Built Upon a Dream
Rockwell Group's exhibition spaces for the National Center for Civil and Human Rights in Atlanta connects two ongoing struggles
Interior Design, November 2014
By Laura Fisher Kaiser
In a darkened corner of the National Center for Civil and Human Rights in Atlanta, Barry Richards sits at a replica of a segregated lunch counter. The principal and studio leader at Rockwell Group, which designed the center’s exhibition galleries, pulls on a pair of headphones. Angry taunts, threats, and menacing breathing fill his ears. Even though Richards knows what’s coming, he is still unnerved by what happens next – the physical sensation that someone is violently kicking his stool. This goes on for several minutes. He closes his eyes, winces. When it is over, he sits quietly for another minute to compose himself. He sighs and gets up. He’s managed to get through it without needing the one anachronistic object on the counter: a fresh box of tissues.
Visitors go through a lot of tissues at the CFCHR, a three-story cultural venue that is more living theater than museum. The project represents Rockwell’s fourth collaboration with Tony Award-winning director George C. Wolfe, who serves as the center’s chief creative officer. Their prodigious theatrical resumes are especially evident in the experiential “set design” of the chronological narrative of the 1960s’ civil rights movement. Artfully paced lighting, graphics, audio, music, props, and imagery create a dramatic tension, turning a series of black-box rooms into an emotional time-traveling rollercoaster that jolts visitors at every turn, from Jim Crow and the Freedom Riders to the March on Washington and the assassination of Martin Luther King, Jr.
“We spent a lot of time talking about storytelling, about a linear narrative technique for telling the story of civil rights in this country as you might build a play. George had some interesting diagrams about how to pulse that – for example, having a kind of intermission with the March on Washington before delving into the country being on fire,” says David Rockwell, president and founder of Rockwell Group. “We’ve never used choreography in quite the same way. Every surface, every inch of space tells part of the story–the carpet, the ceilings, the stairs—to engage and immerse viewers in the amazing swirl of history going on around them.”
The 42,500-square-foot building, designed by Freelon Group, consists of two [40-foot-high] curved walls that cradle what design architect Phil Freelon calls a “space for action.” (Freelon Group is now part of Perkins+Will. HOK was the architect of record.) That geometry is legible inside, where Rockwell exploited the angled walls and columns to create effects that are alternately triumphant or intentionally disorienting.
The civil rights journey starts in a tunnel plastered with 1950s snapshots of everyday life in the New South. All the people on the right are black; those on the left are white; overhead looms black netting through which images of burning crosses and beaten blacks are illuminated by popping flashbulbs. In the next room, segregationists rant from precariously stacked vintage television sets. Their deeds and diatribes — particularly ridiculous statements are highlighted with the phrase “AND I QUOTE” — are printed in vintage newspaper type on the walls. Visitors can search Jim Crow laws by state using old-timey train-schedule flip-board signs.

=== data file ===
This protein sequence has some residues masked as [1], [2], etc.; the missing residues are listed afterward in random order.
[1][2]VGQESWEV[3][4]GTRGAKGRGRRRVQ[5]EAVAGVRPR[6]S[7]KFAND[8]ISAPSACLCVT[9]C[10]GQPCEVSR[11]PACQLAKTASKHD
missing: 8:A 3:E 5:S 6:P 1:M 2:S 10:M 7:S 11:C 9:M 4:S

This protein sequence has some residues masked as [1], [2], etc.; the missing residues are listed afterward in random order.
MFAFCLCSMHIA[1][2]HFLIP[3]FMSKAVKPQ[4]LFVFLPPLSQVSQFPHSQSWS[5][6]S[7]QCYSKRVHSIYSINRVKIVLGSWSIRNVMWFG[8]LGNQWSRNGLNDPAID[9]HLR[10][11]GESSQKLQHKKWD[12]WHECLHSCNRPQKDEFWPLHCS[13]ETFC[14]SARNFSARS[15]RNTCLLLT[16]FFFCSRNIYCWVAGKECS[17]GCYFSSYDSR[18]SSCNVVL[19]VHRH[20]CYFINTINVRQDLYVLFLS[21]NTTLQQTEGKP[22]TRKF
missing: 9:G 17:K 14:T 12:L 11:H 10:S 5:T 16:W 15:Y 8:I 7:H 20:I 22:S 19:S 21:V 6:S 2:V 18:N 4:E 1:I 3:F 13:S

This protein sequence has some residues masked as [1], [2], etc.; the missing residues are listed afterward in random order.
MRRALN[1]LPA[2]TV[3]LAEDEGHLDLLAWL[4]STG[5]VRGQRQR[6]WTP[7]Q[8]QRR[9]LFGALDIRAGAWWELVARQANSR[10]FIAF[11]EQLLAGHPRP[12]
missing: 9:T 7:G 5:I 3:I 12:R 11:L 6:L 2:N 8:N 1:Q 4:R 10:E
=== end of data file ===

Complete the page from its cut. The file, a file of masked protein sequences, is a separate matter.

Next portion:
Given that much of the civil rights struggle involved horrific events, the designers had numerous discussions about how graphic the graphics should be. “You don’t want to sugarcoat it,” Richards says. Nor sensationalize. For that reason, Wolfe decided that the best way to present Emmitt Till was as the sweet smiling boy he had been, not as the victim he became. Key players and events are depicted using iconic photojournalistic images and commissioned artwork. A collage of Freedom Rider mug shots covers a facsimile burned-out bus. The three girls killed in the Birmingham church bombing are memorialized in contemporary stained-glass portraits. An enlarged photo of someone cleaning up King’s blood still pinches the heart. Throughout, the designers stuck with a matter-of-fact palette of newsprint black and white with hot-red accents.
On the third floor, the more thematic global human rights gallery, curated by advocate Jill Savitt, takes advantage of natural window light to strike a more measured tone as exhibits focus on modern-day issues of human trafficking, genocide, and poverty. On one side, the perimeter wall curves inward 18 degrees, making life-size silhouettes of dictators mounted on them seem all the more oppressive. Opposite this wall of shame is the wall of fame where Ross Rissen’s larger-than-life [oil] portraits of such humanitarian heroes as Gandhi and Eleanor Roosevelt stare down the forces of evil. In the center, interactive exhibits showcase “current defenders” and help visitors consider their own roles as global citizens.
Down two flights of stairs, a basement space provides a serene sanctuary to contemplate artifacts from Morehouse College’s Martin Luther King, Jr. Collection including items from the suitcase King was carrying the night of his assassination, annotated drafts of speeches, and report cards from seminary school. (A “C” in public speaking, really?) Hickory-paneled walls glow under low lighting, and a reverent hush envelops the room. “In some ways, this is the heart of the whole museum and as such the most protected,” Richards whispers. Behind him, King’s most famous words, “I have a dream,” scroll in illuminated white text across a virtual black granite wall, shining bright, then brighter, over and over, in 25 different languages.